Margaret asks the House of Games's barman to call Mike out. Then he enters in the game room and closes the door. We don't see him comes back. So Mike opens the door and comes to talk her. During the conversation we don't see the barman behind the counter. But after Mike went to the game room, the barman appears behind the counter. See more »

Quotes

Mike: Hey, fuck you! This is what you always wanted, you crooked bitch! You thief! You always need to get caught, 'cos you know you're bad. I never hurt anybody, I never shot anybody. You sought this out. This is what you always wanted. I knew it the first time you came in. You're worthless, you know it? You're a whore. You came back like a dog to its own vomit You sick bitch - I'm not gonna give you shit.
See more »

Connections

Referenced in Redbelt: Q&A with David Mamet (2008) See more »

Soundtracks

Fugue from the Toccata in C Minor
(BWV 911)
by Johann Sebastian Bach
Performed by Warren Bernhardt, piano
See more »

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User Reviews

A movie about doors. Worth a second look. And a third.
20 February 2004 | by manuel-pestalozziSee all my reviews

House of Games is a highly stylized affair. If you follow the action on the surface, it might be very unsatisfactory. Many reviewers on this site have pointed out details they perceive as inconsistent, illogical or outside the realm of healthy common sense. They comment on the actor's Zombie like performances. They are certainly right if they expected a "realistic" suspense thriller. I think the author/director had other aims than presenting the viewers with "real" people, "real" locations and "real" actions.

The story is about a successful woman who misses something in her life without knowing what it really is. Unexpectedly a new world is opened to her. She enters it willingly and is faced with the unexpected. The unexpected reveals itself to be something she somehow should have expected. What will she do in the face of utter humiliation, how will those experiences affect her future behaviour, who is the ultimate winner of the game, if there is one? This synopsis can be further condensed in to two "philosophical" questions: What is real? Whom can you trust? The movie treats them without mercy. Nothing and nobody, are its answer.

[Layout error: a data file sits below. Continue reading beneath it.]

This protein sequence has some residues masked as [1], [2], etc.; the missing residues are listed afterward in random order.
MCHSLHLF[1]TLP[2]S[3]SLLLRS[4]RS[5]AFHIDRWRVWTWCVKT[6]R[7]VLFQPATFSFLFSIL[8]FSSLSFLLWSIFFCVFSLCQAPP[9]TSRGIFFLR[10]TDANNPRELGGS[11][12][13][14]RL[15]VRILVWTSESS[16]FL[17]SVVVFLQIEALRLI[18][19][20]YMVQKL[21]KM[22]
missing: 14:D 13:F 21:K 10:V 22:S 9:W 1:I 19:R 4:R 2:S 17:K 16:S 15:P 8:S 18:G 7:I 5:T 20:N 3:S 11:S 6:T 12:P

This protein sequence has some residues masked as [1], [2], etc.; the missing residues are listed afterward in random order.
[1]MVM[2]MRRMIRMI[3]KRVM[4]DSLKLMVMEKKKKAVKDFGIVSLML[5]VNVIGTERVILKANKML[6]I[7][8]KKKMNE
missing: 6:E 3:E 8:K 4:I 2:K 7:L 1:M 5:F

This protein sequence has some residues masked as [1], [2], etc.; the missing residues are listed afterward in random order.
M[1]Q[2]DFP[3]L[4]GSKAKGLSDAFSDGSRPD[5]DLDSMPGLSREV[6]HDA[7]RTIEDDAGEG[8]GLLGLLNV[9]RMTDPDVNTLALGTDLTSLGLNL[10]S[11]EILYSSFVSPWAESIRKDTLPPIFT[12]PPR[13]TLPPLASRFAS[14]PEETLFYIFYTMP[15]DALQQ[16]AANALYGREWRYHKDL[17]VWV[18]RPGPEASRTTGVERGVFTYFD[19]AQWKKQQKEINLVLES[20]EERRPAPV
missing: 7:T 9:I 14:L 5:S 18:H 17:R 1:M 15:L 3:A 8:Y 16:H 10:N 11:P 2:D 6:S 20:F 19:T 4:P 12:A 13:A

The movie gives this basic story a frame. It is very well tailored and aesthetically sound. The action is paced calmly and evenly, the musical soundtrack enhances the atmosphere superbly. Let's face it: The People who made it perceive moviemaking as an art. And not just as art for art's sake, many settings appear to have symbolic meaning. I saw it basically as a movie about doors. Doors and doorways star very prominently and remind us that we constantly want to get behind them and find out what is there, never quite knowing when we are in, when out.

As someone who is not a native English speaker, I enjoyed the dialogues. The discussion about why the Ricky Jay character loaded his squirt gun is hilarious. The movie‘s last spoken sentence – "it is a Waldorf salad" – makes it impossible for me not to like this movie. I love Waldorf salad!